Friday, September 30, 2011

Who Needs College? 7 Core Success Skills of “Self-Educated” Billionaires

In the accompanying video, the author and Forbes blogger discusses the common traits and the 7 Core Success Skills he gleaned from these titans of industry:

  • Learn How to Sell
  • Learn Marketing
  • The "Right" Way to Network with Big Wigs
  • Define Your Vision
  • Invest in Yourself
  • Build the Brand of "You"
  • Take an Entrepreneurial Mindset

Tuesday, September 27, 2011

Steady Drip Marketing

Drip marketing is a great concept that basically uses a steady touch program to get your product or service in the top of mind position with your prospects and customers. Unfortunately this part of marketing is easy to drop when times are bad and easy to ignore when times are good. Here is a link to a great blog post which shows the value of consistent drip marketing to help even our the peaks and valleys which results in more consistent cash flow.

Do yourself a favor and keep the drips going so your company can better weather the current turbulent times. At our company we have been on an aggressive new customer development program this year and about 9% of our sales for 2011 will be from customers we didn't have in 2010. During busy months and during slow months we have kept the pressure on and it has paid big dividends. This has been our drip program and it has been a tremendous help this year.

We are currently working on the ideas for 2012 that will keep us moving in the right direction. Our plan is to grow no matter what the national economy or our industry does. Drip marketing will definitely be a part of the program.

Monday, September 19, 2011

Richard Branson on Branding

How do you define the image of your brand - whether it be a corporate brand or a personal brand? What is it that you want people to think of when they think of you or of your company? When you think is Coke - you think of soft drinks. When you think of Dell - you think of computers. When you think of Xerox - you think of copiers?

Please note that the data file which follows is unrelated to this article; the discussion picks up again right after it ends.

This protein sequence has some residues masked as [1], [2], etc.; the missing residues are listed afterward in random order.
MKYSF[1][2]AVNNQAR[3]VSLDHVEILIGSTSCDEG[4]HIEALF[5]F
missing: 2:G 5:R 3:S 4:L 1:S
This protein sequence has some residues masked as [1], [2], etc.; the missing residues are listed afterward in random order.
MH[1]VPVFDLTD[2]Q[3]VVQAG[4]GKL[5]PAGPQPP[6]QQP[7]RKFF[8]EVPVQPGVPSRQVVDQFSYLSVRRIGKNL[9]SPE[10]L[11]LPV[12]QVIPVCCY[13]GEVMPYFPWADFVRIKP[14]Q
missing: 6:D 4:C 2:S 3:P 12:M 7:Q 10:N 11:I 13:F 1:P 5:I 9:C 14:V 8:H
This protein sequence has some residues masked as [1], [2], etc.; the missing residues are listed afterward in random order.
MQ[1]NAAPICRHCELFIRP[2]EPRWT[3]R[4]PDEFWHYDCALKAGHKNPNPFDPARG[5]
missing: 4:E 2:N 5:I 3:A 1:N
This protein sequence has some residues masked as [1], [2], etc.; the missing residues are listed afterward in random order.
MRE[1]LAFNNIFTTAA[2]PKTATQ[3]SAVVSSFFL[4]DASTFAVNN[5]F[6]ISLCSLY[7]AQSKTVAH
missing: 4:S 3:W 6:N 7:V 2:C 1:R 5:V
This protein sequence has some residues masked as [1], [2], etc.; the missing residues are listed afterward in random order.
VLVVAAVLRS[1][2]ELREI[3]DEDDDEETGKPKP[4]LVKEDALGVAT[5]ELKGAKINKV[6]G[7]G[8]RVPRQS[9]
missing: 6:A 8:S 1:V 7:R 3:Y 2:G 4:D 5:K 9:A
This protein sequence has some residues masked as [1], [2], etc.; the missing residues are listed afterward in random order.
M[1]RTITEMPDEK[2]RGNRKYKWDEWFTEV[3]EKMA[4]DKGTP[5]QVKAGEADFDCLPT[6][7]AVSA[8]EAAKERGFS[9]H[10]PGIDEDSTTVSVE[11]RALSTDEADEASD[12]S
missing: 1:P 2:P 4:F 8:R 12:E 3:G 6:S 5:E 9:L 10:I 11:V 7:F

Entrepreneurs Magazine recently had an article about how Richard Branson views branding. He believes when a person thinks about the Virgin Group s/he thinks about a fun experience that is easy to do. Whether it's a phone, a plane ride or a health club - the message is that dealing with the Virgin Group will be run and easy.

The article states that a brand, like Virgin, "must be focused" to succeed. Branson and his team spend hours working on keeping his brand focused and keeping the fun in the game. He also says that if "you don't define what the brand means, your competitors will". This really struck home because all of us know how our competitors would like to brand us.

The Hopkins Printing brand is all about being honest and easy to do business with. We work every day to make sure our customers know that and that we are living up to the standard. Make sure you define your brand and then work to keep it on track and alive.

Wednesday, September 14, 2011

For Great Leadership, Clear Your Head

Clear your head! What a great concept. How many times do we gut sucked into the day and then before we know it we are spit out other end and can't remember what went on during the day? How often do we stop, take some time to think and then get back to the rat race. The more I read about and study people who accomplish great things - the more I read that they take time to clear their heads and just think.

In a recent HBR blog I read about clearing your head. Joshua Ehrlich covers five strategies to give you more time to just think. The blog post is well worth reading.

A friend of mine who is a VP of Sales for a $40 million printer helped his company develop a strategy years ago that became the basis for the tremendous growth and success that the company has experienced over the last decade. At one point the C.E.O. of the company asked him to spend more time thinking and less time doing. We joked about this many times but the concept makes sense. Scott has great ideas and his company can benefit from those ideas, but the only way the ideas come is if he spends time thinking.

Schedule "thinking time" to ponder the next 5 to 10 years. This time may yield the ideas you need to really succeed during the next decade.